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Here you'll find answers to common questions our clients ask. Start by selecting one of the links below. If you don’t see what you need – call or contact us online.

  1. Are you a “green” company?

    We take very seriously our role in preserving the environment and integrate numerous green practices into our daily operations. In addition to energy-efficient equipment and chemical-free technologies, we can perform many print jobs using recycled paper stock. If you would like to use recycled paper for your next print job, let us know. You’ll be pleased with the results and feel good about helping the environment, too.

  2. At what resolution should I save my photos and graphics?

    Resolution should be set to 300 dpi.

    Pictures and graphics pulled from the internet are often low resolution, typically 72 dpi or 96 dpi. Avoid these graphics, as they will appear pixilated and blocky when printed.

    Also note that you should save all photos in CMYK mode, not RGB mode when possible. Images saved in RGB mode may not print properly. If you are unable to save your image in CYMK mode, please let us know.

  3. Yes, you're welcome to send files (even very large files) to us through our website here. Please Stuff your files if you're working on a Mac or ZIP your files if you're working on a PC. Avoid compressing and sending Mac files from a PC and vice versa.

  4. Can you accept press-ready PDFs?

    Yes, we can accept press-ready PDF files, including PDF/X-1a files. In fact, in many cases, we prefer them because we’re able to process your job right away, without much of the setup required for native files! Download our Adobe PDF presets for InDesign, Illustrator and Acrobat Distiller here.

  5. Well, since you are here, we would suggest you use our online estimate request form here. Otherwise, the best way to ensure that we get all the information necessary to do an accurate quote, email or FAX the specs to us or give us a call and talk with one of our customer service representatives.

  6. How do I proof a PDF accurately?

    Whoa! Hold on there partner. Please understand that PDFs are a bad substitute for printed, color calibrated proofs, but sometimes they are a neccessary evil because they help to save time and shipping costs. Don’t let ANYONE tell you that PDFs are as good as a printed proof. They’re not. Proofing PDFs for color is a bad idea.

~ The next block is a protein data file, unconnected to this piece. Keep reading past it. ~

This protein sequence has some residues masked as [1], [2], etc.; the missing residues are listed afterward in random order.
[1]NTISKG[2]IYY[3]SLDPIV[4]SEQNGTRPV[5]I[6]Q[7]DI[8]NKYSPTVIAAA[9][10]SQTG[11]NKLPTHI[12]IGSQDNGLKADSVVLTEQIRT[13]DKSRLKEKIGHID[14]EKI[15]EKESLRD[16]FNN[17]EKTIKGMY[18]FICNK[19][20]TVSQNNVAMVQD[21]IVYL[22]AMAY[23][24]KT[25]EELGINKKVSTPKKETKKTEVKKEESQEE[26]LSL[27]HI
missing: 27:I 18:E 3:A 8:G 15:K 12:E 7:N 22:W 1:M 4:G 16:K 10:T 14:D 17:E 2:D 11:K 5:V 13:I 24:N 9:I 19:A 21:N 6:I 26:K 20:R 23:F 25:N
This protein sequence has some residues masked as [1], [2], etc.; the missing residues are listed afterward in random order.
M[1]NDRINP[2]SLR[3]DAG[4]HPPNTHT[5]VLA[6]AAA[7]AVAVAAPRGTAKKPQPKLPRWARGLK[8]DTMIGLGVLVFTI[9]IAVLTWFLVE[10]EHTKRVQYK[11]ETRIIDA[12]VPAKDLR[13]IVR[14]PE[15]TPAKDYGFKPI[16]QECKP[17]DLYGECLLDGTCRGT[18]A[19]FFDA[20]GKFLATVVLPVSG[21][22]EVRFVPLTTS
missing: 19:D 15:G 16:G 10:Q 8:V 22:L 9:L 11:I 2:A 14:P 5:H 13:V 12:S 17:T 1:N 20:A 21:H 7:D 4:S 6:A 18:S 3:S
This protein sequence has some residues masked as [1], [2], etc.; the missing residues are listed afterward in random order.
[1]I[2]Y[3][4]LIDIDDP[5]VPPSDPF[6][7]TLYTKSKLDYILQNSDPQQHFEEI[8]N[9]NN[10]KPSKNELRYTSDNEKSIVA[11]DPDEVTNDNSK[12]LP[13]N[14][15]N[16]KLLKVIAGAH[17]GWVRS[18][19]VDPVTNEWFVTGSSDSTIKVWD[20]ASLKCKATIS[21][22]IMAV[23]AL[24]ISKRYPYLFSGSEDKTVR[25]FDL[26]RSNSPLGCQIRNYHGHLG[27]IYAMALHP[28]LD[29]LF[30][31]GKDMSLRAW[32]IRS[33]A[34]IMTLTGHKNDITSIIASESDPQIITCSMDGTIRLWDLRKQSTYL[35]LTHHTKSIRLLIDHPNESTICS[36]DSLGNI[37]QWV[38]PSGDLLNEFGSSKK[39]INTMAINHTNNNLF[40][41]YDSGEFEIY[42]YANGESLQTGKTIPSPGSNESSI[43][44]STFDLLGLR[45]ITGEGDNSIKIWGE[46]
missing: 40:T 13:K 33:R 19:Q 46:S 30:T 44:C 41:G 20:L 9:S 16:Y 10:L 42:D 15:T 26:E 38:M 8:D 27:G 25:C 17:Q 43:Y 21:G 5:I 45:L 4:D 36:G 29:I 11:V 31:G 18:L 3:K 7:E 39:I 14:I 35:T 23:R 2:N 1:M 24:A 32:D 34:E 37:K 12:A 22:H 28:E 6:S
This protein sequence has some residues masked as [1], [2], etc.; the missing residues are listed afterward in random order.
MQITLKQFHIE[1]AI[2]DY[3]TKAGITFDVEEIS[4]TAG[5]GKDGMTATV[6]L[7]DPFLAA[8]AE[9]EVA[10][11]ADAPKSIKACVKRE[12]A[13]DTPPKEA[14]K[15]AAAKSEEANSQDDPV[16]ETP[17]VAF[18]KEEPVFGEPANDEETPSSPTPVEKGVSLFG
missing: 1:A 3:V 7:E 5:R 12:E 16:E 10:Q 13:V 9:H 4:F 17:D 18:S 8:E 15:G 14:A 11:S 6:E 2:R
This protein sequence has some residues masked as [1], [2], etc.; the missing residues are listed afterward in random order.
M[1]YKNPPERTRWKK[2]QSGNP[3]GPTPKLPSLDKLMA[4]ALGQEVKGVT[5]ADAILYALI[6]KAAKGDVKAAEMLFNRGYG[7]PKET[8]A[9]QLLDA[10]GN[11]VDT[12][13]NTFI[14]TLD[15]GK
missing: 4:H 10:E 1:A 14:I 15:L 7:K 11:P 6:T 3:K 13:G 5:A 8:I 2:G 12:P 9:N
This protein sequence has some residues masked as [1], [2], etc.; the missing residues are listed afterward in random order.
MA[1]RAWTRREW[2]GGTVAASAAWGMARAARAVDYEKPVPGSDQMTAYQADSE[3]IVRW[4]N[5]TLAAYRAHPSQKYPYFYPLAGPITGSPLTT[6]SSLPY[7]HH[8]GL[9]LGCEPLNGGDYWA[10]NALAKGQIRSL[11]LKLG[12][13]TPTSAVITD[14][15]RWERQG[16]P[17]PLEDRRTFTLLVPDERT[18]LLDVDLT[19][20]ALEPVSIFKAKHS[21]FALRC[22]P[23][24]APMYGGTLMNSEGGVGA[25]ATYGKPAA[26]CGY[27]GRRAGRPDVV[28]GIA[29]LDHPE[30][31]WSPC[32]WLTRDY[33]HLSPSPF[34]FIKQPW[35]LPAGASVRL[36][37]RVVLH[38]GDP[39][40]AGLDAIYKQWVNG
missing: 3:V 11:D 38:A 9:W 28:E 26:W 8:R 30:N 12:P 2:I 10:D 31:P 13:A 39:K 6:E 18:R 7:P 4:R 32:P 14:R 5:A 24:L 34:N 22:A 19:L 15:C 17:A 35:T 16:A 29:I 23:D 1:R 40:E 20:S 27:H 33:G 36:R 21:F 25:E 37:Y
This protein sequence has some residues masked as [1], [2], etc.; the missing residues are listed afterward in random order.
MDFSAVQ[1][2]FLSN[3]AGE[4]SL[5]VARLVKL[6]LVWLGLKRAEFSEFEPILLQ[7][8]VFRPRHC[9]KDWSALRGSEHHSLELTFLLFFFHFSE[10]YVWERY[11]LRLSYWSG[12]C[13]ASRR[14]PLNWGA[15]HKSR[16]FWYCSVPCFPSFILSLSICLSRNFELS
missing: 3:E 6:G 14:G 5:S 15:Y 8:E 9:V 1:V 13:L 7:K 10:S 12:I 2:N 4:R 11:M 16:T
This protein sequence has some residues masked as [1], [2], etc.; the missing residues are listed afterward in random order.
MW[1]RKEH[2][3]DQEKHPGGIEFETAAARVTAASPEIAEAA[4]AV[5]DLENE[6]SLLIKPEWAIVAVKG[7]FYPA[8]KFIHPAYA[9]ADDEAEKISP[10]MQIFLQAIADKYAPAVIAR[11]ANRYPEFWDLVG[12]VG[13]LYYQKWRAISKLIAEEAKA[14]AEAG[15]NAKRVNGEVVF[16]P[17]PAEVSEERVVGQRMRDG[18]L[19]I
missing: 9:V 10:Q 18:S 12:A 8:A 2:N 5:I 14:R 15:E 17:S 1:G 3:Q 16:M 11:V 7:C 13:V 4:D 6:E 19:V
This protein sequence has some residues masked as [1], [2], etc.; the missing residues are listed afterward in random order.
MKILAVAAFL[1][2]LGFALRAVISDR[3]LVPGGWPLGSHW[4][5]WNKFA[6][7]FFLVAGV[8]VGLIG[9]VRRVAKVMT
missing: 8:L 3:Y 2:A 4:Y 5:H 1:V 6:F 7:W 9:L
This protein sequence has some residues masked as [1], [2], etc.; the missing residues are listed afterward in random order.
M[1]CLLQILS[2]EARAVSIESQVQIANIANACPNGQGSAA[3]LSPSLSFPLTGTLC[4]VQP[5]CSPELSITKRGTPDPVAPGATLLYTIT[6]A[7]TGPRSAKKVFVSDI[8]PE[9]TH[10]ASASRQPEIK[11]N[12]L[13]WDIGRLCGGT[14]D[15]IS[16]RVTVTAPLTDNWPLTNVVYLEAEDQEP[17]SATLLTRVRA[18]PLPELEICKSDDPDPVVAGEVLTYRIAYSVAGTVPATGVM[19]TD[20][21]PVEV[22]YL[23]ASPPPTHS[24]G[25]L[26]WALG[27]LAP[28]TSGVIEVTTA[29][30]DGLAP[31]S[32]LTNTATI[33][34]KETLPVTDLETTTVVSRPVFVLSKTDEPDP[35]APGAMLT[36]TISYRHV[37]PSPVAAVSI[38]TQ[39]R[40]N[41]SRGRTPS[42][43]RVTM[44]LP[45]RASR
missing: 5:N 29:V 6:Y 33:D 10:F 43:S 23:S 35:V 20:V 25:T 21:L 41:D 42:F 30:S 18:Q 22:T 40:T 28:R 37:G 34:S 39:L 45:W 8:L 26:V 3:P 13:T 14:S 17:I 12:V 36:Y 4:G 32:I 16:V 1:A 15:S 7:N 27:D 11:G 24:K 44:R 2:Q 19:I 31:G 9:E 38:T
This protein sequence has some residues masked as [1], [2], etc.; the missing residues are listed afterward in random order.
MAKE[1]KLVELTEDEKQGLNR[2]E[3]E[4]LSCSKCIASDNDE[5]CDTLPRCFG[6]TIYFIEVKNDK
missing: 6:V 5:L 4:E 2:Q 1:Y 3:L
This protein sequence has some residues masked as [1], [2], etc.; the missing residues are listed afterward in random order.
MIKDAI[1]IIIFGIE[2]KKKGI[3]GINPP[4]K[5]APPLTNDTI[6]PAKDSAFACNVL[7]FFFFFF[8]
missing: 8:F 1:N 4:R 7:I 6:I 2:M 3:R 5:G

We offer printed proofs on every project, and encourage you to have your customer sign off on them. The cost of each printed proof is built into every product in this catalog, but there are additional costs for shipping printed proofs. Plus, we’ll need the signed proof back before we can go to press, so schedule accordingly. All things considered, the shipping costs involved in getting printed proofs to and from your customer equates to very cheap insurance, especially if your customer hired a less than qualified designer.

    If you still need to proof a PDF due to time constraints, keep in mind that the file supplied for your print job is only as good as the person who created it, and a supplied PDF file is no different. If the file you provide is not created by a qualified designer, there will be problems with it. There are tools in Adobe Acrobat Professional that provide an opportunity to catch most file errors. Here’s how you use them:

    • First, you’ll need Adobe Acrobat Professional. Acrobat Reader does not provide all of the tools you need to examine a PDF. Acrobat Pro is less than $500, but is money well spent if you choose to proof PDFs.

    • Local Fonts and Overprint Preview. By default, Acrobat is set to display the fonts found on your computer and not the fonts in the PDF. This is bad. We always want Acrobat to display the fonts from the PDF. Also, the Overprint Preview setting is off by default, but it should always be on when proofing PDFs. To change these settings:
    a) In Acrobat Pro version 6 or 7, go to the ADVANCED menu and deselect Use Local Fonts. Additionally, in the ADVANCED menu, select Overprint Preview to turn it on. Now verify that there is not a check by Use Local Fonts and that there is a check by Overprint Preview in the ADVANCED menu.
    b) In Acrobat Pro version 8 or 9, go to PREFERENCES then Catagories and finally, Page Display. In the Rendering section deselect Use Local Fonts, and in the Page Content and Information section select Overprint Preview. Now verify that there is not a check by Use Local Fonts and that there is a check by Overprint Preview. Click OK to accept your changes.

    • Preflight tool. This is the most valuable tool in Acrobat Professional. Here you can examine almost every aspect of a PDF file. Go to the ADVANCED menu and choose Preflight at the bottom of the menu. Once the Preflight profiles load, scroll down the list until you find and then double click on the List all images profile (in Acrobat 8 and 9 it’s in the PDF analysis section; see screen shot below). The results will show the resolution and color mode of the images in the PDF. In the screen shot below, one photo is 350 dpi and CMYK, perfect for print. The next photo is only 200 dpi and RGB, which is unacceptable. The rule of thumb is that color and grayscale images should be between 300 and 400 dpi. If any images are listed as RGB, they should be converted to CMYK in Photoshop (or a similar image editing program), updated in the layout file and then a new press-ready PDF should be made.